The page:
This means financial institutions using blockchain technology will need to find an alternative, secure storage and managed network solution to allay customers’ cybersecurity concerns. What if there was a way to bypass the terrestrial network infrastructure entirely to greatly mitigate exposure and secure this data from theft?

Cyber threats today are continuously evolving, but cloud services run across both public and private networks using cybersecurity solutions that are not robust enough to stay ahead of those threats. Consequently, cryptocurrency is being targeted and stolen.

Storing Cryptocurrency in Space

A new dimension in cybersecurity is on the horizon. A space-based global network and cloud data storage service will provide cryptocurrency asset owners, exchange operators and banks with a global, seamless cloud infrastructure. This solution would entirely isolate and protect sensitive data from the vulnerable global terrestrial network infrastructure.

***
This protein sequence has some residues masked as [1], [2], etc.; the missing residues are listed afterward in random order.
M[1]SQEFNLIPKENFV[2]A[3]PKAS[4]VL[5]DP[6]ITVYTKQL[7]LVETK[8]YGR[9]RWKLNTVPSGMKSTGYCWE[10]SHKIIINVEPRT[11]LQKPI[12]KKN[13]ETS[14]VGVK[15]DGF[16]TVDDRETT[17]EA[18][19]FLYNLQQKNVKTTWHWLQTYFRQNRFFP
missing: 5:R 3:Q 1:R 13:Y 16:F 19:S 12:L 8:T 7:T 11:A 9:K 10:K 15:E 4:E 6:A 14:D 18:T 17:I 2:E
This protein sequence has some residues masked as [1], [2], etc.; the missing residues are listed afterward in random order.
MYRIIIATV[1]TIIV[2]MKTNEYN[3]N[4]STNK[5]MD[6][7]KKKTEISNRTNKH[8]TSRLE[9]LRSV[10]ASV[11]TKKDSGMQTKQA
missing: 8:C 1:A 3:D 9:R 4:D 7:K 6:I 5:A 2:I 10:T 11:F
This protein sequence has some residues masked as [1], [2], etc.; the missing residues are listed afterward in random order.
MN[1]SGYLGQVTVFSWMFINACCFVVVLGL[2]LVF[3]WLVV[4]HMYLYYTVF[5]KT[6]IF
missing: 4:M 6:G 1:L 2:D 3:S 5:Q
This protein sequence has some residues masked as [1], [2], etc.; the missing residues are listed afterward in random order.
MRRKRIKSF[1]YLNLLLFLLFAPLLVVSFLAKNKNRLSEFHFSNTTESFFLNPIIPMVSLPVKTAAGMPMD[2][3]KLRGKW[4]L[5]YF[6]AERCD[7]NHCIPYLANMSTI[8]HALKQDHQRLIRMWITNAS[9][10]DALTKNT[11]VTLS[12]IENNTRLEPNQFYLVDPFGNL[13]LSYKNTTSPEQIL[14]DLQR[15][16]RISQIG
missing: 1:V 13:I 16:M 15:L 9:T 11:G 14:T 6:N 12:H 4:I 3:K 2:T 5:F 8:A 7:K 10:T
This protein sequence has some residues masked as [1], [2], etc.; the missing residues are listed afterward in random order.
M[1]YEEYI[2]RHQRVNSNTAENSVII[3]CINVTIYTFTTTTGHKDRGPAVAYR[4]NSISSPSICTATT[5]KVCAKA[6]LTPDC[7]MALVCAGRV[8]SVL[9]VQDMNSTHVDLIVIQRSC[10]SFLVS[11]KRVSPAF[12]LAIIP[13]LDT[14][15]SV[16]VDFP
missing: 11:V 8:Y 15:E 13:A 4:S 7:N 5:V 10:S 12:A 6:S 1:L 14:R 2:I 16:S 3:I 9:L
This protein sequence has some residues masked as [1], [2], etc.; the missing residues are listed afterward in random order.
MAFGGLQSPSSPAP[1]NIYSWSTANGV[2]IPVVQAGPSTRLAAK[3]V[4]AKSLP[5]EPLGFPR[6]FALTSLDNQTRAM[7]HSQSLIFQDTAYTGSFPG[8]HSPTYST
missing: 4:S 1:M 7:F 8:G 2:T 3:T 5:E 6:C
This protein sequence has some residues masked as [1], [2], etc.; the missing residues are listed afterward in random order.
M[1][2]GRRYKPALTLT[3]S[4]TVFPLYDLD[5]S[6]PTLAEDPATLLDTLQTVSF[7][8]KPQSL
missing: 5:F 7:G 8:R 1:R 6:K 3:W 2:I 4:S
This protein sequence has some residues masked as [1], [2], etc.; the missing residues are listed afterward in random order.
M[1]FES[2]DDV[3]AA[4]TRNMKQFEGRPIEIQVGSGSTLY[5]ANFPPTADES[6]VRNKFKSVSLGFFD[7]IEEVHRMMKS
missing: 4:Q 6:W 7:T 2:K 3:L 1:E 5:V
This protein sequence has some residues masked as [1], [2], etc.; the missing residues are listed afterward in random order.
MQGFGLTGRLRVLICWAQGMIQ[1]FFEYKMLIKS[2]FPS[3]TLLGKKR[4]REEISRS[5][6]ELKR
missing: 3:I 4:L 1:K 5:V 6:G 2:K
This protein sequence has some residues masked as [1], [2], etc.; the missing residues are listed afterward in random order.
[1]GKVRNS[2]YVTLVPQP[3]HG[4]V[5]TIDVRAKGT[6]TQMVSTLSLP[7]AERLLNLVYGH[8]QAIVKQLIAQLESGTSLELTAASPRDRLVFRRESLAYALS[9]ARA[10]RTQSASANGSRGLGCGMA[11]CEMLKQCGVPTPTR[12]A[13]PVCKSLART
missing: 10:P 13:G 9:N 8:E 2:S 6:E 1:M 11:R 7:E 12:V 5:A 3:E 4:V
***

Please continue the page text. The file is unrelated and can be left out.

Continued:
Blockchain technology provides an immutable ledger of transactions, and storing the data in space would provide an additional layer of impenetrable security. Since this data never traverses the terrestrial network infrastructure, an ultimate “air gap security” or “Space Gap” would be created to offer unprecedented data security.Bypassing exposure to terrestrial networks, a network of satellite-based data vaults would create the ultimate secure “cloud” storage. Its architecture and operation would provide a truly transformational way of securing data assets, providing a new dimension for cybersecurity risk mitigation.

Financial institutions looking for a cloud service that provides physical protection of their digital currency and that of their customers, a solution of this type would serve as a key market differentiator. It is not feasible for an organization to build and maintain a global, seamless terrestrial network for their internal enterprise connectivity, business operations, or communications and transactions. This is because such a system would need to include a seamless terrestrial network infrastructure to be entirely secure.

However, this type of system is possible in space. One day soon, financial institutions will look to the skies for the satellite-based, cloud storage of highly sensitive, high-value data. It only makes sense that cryptocurrency exchange operators, banks and currency owners would do the same for their digital currency assets.